Ian McMillan’s ‘Friday night cabaret of the word’ examines our changing relationship with the city with Katy Layton-Jones, Jean Binta Breeze, and Karen McCarthy Woolf.
‘Promoting Britishness: maritime exhibitions 1851 – 1924’
Building on my past research into the forging of civic and national identities in Britain, my current research examines the manner and extent to which international expositions and specialist trade and maritime exhibitions were used to promote specific but diverse notions of ‘Britishness’ between 1851 and 1951. I will spend my Caird Short-Term Research Fellowship exploring the ways in which maritime exhibitions contributed to this process at a local, national, and international level. To this end, the main portion of the three-month fellowship will be spent researching the items exhibited, the architecture of exhibitions spaces, the administration and curatorship of the events themselves, and the promotion and coverage of the exhibitions in the popular press and material culture.
In general, ‘maritime exhibitions’, which include fisheries exhibitions and naval exhibitions, have been neglected by historians and art historians alike. Where exhibitions have been considered in any detail, scholars have focused typically on displays of maritime painting and/or engravings. Rare exceptions, such as Geoffrey Swinney’s article on the Edinburgh International Fisheries Exhibition of 1882 (2004) and Steele and Benbough-Jackson’s work on the Liverpool Shipperies Exhibition of 1886 (2012) are limited in their scope and focus. For the most part, academic scholarship has overlooked the social and cultural significance of national and international maritime exhibitions and festivals. My current research seeks to redress this preterition and to recognize maritime exhibitions and festivals within the history of international exhibitions and World’s Fairs. My research will examine influential events, such as the Great International Fisheries Exhibition of 1883 and the Naval and Military Exhibition of 1901, as well as less well-known examples, including British contributions to the International Maritime Exhibition, Havre 1868 and National Maritime Exhibition in Cadiz 1887. The main body of the research will focus on the period 1851 (Great Exhibition) to 1924 (British Empire Exhibition), with a brief survey of events beyond these chronological parameters to provide a broader contextualization of the subject.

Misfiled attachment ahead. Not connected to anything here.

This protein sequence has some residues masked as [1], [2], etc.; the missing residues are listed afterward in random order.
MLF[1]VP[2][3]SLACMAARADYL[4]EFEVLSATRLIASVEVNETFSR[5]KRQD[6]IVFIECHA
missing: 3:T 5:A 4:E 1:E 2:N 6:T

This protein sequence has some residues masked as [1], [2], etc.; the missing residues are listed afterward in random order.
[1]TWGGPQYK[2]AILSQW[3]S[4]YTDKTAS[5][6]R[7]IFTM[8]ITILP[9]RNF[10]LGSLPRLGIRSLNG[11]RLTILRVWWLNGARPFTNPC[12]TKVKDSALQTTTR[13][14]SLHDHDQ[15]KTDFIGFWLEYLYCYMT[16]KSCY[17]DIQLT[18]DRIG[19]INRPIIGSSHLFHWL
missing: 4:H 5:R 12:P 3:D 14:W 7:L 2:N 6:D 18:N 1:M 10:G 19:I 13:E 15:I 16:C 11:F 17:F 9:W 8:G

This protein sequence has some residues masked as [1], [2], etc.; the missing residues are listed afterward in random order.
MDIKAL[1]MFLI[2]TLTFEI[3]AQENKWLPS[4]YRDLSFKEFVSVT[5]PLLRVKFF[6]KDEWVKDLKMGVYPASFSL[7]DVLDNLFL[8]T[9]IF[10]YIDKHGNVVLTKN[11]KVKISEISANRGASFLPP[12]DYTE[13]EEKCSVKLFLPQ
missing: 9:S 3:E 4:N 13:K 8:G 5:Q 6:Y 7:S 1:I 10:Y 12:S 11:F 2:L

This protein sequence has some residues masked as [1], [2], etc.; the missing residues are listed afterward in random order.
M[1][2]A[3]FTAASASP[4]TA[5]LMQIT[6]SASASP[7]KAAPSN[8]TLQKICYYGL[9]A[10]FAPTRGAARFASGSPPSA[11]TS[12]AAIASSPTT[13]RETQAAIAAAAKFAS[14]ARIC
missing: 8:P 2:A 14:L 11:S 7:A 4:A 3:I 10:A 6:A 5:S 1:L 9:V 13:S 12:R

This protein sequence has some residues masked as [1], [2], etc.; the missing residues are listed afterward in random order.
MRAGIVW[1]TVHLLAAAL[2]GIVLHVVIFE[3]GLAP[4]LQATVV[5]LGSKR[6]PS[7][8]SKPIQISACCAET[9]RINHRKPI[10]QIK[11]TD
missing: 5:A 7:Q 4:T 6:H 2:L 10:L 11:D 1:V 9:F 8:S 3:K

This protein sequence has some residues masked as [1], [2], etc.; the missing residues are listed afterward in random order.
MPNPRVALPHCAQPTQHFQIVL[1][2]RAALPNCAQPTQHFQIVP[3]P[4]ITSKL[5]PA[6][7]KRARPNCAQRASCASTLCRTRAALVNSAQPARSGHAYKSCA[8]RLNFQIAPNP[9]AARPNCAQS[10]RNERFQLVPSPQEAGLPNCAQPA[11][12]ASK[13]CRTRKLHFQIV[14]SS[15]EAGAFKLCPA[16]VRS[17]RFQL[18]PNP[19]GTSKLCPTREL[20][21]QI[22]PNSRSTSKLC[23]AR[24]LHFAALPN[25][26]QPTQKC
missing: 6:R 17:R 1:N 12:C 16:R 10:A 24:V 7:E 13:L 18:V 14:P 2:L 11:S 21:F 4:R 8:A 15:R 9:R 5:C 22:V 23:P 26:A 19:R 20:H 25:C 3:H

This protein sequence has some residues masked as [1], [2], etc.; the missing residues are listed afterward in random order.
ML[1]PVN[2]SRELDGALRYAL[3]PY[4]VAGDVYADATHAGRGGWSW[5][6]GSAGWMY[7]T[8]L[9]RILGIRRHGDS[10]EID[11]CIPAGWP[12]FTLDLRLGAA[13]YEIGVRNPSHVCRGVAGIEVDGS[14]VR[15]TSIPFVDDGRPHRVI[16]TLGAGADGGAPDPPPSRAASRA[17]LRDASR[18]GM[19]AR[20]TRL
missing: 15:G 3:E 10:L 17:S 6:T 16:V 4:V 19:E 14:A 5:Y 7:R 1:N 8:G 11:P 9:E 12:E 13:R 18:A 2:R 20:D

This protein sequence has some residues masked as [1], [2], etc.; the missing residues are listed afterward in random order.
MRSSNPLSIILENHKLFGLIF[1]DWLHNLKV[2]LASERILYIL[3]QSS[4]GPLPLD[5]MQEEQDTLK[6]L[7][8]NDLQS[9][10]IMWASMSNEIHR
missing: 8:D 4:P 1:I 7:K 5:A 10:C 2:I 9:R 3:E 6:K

The research is part of a wider project that explores the exhibitions, international expositions and World’s Fairs of the nineteenth and early twentieth centuries as arenas in which local, regional, national and continental hierarchies were established and renegotiated.
The Collections of the Royal Museums Greenwich and the Caird Library in particular, contain an extensive range of material pertaining to these events. A provisional survey of material has revealed items ranging from catalogues to photographs, engravings, and the unpublished papers of Royal Commissions for British displays at foreign events, such as the Dutch Shipping Exhibition of 1913. The research has significant implications for the interpretation of specific events, maritime exhibitions in general, and the wider naval and imperial projects of the nineteenth and early twentieth centuries.
‘Topographical Prints and the Image of Bristol, 1795 – 1860’
Throughout the eighteenth and early nineteenth centuries, provincial British towns proved to be an increasingly compelling subject for artists, engravers and the general public. Publications ranging from the popular Pocket Magazine and high-quality Copper-Plate Magazine to William Daniell’s A Voyage round Great Britain (1813) and Britton’s Picturesque Antiquities of English Cities (1828) depicted rapidly-changing landscapes for a readership hungry to acquaint themselves with their nation’s great towns and cities. One such location was Bristol and its environs. Even prior to 1700 Bristol had enjoyed the privilege of being one of the most depicted cities in England, but with the eighteenth and nineteenth centuries came a massive diversification in the subjects and perspectives displayed. This article examines the ways in which antiquarian prestige was supplanted by imperial grandeur and modernity in images of the city of Bristol.
Who Do You Think You Are? Magazine
Between 2008 and 2010, Katy was a regular contributor to Who Do You Think You? Are Magazine. Her articles included: ‘Love Behind the Bushes’ (a history of love and sex in British public parks), ‘A Dying Business’ (funeral warehouses in Victorian and Edwardian Britain), ‘Illustrious Illusions’ (Panoramania in Britain and abroad), and ‘Art for Everyone’ (the Manchester Art-Treasures Exhibition of 1857).